In our last article in this series, we covered the different types of trusts that can be established. In this article, we’ll discuss uncommon trusts that can be utilized.
Other Trusts That Can Be Established
The trustees of a blind trust manage the assets in the trust without the beneficiaries’ knowledge. The beneficiaries have no input into how the assets are handled. This trust is helpful if conflicts are likely to arise between the trustees and beneficiaries, or among the beneficiaries themselves. The beneficiaries do not receive any prior information or knowledge of the assets in the trust.
A spendthrift trust is useful if you believe your heirs will squander their inheritance because it allows you to specify when and how your beneficiaries may access assets designated to them. For example, you could state that beneficiaries may only receive income earned by the assets rather than access the full principal amount of the assets.
A Totten trust is also called a payable-on-death account. You deposit money in a bank account or other security and name a beneficiary for the account who will inherit the funds upon your death. This kind of trust is revocable and the beneficiary doesn’t have access to the accounts while you are alive.
Asset Protection Trust
As the name would suggest, an asset protection trust (APT) is the best type of trust to protect your assets against creditors, legal disputes, or judgments against your estate. This type of trust account allows the trustee to hold your assets so that they are protected from taxation, divorce, bankruptcy, and other judgment creditors.
A constructive trust is applied by a court when it determines that a party secured possession of assets unfairly, which is referred to as “unjust enrichment.” The court creates a constructive trust which is considered an “implied trust” since the grantor didn’t establish it during their lifetime. The purpose of a constructive trust is to transfer assets intended to go to someone else to the rightful owner(s).
If you would prefer your estate go to your grandchildren rather than to your children, you can set up a generation-skipping trust. By transferring the assets to your grandchildren instead of your children, the assets avoid estate taxes. However, you have the option to give your children access to income generated by those assets.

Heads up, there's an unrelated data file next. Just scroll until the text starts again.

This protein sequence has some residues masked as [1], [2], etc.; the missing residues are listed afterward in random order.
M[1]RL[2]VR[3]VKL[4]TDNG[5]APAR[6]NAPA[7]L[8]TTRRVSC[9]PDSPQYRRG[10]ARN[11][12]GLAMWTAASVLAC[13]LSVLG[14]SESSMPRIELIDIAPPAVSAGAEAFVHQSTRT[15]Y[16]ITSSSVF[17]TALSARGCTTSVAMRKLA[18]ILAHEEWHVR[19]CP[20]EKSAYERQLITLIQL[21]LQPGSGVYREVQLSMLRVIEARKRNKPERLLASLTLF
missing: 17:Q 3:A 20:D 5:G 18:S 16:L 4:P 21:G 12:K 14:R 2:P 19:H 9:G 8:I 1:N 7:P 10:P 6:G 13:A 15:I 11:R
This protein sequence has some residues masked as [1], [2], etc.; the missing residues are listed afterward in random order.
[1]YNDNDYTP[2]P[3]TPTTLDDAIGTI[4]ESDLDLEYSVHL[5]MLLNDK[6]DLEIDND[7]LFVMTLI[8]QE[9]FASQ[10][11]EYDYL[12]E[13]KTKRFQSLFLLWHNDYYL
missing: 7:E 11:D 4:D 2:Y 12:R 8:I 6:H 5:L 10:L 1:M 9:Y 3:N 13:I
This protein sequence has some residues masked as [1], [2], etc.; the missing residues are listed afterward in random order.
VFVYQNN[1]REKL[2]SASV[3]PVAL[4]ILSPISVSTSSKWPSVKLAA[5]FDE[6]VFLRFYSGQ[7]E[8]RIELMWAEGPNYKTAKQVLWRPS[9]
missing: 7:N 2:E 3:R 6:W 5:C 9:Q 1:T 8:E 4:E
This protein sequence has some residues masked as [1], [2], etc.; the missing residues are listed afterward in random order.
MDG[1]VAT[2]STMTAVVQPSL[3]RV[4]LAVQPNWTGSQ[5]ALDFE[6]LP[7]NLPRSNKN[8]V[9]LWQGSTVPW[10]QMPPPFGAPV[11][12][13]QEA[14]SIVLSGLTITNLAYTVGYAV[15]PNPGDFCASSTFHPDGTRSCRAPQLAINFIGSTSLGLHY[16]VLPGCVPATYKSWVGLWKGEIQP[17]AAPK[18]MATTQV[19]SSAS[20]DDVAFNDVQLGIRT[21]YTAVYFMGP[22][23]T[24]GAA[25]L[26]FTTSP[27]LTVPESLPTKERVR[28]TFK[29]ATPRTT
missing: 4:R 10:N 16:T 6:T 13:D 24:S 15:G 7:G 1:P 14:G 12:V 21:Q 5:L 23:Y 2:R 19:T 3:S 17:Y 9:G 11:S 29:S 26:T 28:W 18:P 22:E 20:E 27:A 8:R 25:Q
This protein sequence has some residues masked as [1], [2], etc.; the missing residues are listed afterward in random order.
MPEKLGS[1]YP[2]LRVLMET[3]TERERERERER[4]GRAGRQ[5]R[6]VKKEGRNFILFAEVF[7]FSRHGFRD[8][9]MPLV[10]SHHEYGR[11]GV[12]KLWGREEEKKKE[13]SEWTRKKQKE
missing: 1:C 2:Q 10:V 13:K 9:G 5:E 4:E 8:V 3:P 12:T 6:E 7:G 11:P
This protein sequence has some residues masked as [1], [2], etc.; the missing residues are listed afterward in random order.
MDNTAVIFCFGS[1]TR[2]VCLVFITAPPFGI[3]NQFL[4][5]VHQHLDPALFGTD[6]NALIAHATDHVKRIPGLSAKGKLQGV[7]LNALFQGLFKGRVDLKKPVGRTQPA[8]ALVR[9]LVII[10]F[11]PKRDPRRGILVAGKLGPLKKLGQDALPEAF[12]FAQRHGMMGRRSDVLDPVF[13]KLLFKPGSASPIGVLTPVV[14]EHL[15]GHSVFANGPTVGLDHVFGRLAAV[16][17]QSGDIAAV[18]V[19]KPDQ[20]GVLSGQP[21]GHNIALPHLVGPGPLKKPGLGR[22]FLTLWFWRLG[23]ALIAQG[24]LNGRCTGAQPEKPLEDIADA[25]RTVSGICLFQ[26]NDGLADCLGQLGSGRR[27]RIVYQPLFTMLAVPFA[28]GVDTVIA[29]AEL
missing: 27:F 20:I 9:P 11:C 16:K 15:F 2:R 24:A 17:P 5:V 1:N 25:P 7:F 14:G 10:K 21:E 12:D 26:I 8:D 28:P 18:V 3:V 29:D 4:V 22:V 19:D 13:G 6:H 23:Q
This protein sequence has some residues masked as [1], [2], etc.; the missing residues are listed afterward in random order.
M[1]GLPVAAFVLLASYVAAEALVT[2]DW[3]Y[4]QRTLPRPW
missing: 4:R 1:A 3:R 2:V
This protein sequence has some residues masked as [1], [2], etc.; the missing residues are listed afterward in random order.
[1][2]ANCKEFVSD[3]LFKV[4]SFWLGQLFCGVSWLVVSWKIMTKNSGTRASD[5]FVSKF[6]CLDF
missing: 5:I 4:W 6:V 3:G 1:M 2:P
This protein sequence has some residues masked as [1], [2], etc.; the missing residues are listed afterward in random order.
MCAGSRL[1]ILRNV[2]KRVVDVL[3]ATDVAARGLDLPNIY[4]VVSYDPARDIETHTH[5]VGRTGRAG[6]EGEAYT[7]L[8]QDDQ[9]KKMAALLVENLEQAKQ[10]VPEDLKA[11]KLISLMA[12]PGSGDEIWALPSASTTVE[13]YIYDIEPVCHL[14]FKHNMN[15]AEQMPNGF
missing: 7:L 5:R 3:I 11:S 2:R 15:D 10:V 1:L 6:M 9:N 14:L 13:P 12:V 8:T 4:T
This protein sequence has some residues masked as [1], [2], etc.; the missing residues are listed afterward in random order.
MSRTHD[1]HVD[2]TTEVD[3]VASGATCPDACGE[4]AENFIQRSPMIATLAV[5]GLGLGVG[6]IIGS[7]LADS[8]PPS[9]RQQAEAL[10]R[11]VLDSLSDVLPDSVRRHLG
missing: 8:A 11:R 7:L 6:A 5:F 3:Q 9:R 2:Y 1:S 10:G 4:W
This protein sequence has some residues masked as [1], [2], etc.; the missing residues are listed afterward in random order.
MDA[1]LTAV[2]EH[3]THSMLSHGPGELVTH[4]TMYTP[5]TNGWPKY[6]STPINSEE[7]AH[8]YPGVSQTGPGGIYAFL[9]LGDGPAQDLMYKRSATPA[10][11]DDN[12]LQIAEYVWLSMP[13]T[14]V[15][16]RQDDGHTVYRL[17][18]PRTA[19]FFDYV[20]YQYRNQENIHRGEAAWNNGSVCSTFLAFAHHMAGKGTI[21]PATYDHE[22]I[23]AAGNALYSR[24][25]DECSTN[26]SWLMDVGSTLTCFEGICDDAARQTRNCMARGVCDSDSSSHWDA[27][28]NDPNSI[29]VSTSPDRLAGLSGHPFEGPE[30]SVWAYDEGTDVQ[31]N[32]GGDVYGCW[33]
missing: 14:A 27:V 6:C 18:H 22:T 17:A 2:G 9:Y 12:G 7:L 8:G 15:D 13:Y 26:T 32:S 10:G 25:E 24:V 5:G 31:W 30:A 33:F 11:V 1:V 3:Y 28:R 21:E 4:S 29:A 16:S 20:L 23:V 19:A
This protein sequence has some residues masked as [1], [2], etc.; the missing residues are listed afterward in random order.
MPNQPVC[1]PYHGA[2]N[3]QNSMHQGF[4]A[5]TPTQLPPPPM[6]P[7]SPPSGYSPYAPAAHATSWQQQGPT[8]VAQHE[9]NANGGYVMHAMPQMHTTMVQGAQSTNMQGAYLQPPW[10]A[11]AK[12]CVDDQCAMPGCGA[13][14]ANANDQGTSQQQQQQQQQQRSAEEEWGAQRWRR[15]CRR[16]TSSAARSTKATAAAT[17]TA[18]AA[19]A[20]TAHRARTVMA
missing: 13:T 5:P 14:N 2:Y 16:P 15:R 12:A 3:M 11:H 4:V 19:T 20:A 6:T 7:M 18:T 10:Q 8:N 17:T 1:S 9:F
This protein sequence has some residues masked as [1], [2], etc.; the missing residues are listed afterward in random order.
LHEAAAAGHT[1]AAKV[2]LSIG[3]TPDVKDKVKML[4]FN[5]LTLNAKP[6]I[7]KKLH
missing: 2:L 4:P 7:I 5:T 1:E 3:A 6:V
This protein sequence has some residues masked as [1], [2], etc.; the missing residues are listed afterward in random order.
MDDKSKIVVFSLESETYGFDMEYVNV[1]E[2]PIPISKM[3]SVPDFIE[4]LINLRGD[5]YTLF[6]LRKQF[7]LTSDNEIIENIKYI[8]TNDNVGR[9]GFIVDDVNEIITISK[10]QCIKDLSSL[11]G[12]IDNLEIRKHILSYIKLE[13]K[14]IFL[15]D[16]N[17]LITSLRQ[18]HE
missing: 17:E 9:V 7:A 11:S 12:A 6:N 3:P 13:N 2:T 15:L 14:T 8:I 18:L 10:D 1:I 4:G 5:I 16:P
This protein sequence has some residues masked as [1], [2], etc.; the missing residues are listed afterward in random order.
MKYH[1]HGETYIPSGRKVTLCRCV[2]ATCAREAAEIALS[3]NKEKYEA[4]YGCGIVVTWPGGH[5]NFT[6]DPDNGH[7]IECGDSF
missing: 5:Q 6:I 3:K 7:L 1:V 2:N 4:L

Trust created for non-human beneficiaries where you appoint someone and provide assets to care for your pets after your passing. You outline rules and guidelines for the trustee to follow. Doing so will ensure that your pet’s needs will be taken care of for their remaining lifetime.
Would you like assistance with your Estate Plan? Richard Umanoff and Doug Venturelli are available to review your current estate plan, provide recommendations, and consult with your estate attorney.
Note: Any changes to your estate plan must be drafted by your attorney.
About KROST’s Estate and Gift, Trust, and Probate Services
Our estate planning team assists with the transition of family wealth and estate succession. Our team of experts has over 80 years of combined experience working with family-owned and privately held companies, as well as high-net-worth individuals. Our primary goal is to assist individuals and their attorneys to effectively transfer wealth while minimizing unnecessary estate, gift, and generation-skipping taxes. In addition, we can coordinate all of your Trust, probate, and estate planning needs to ensure a smooth transition while minimizing emotional, tax, and administrative burdens.
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About the Authors
Douglas A. Venturelli, Esq.
Tax, Estate & Trust, Gift and Probate, Sports & Entertainment
Douglas A. Venturelli, Esq., is a Principal at KROST. He has over 35 years of experience in Tax, Estate, and Business Services. His main focus is consulting with Entertainment, legal, Real Estate, and medical industry clients as well as managing many fiduciary and estate tax issues. » Full Bio
Richard Umanoff, CPA, MBA
Tax, Estate & Trust, Gift and Probate
Richard Umanoff, CPA, MBA, is a Principal at KROST CPAs. Richard’s career spans over 40 years, with a concentration in taxation. His primary emphasis is estate and trust tax compliance, planning, estate administration, and probate court accounting. Richard currently serves in the role of trustee for numerous clients. » Full Bio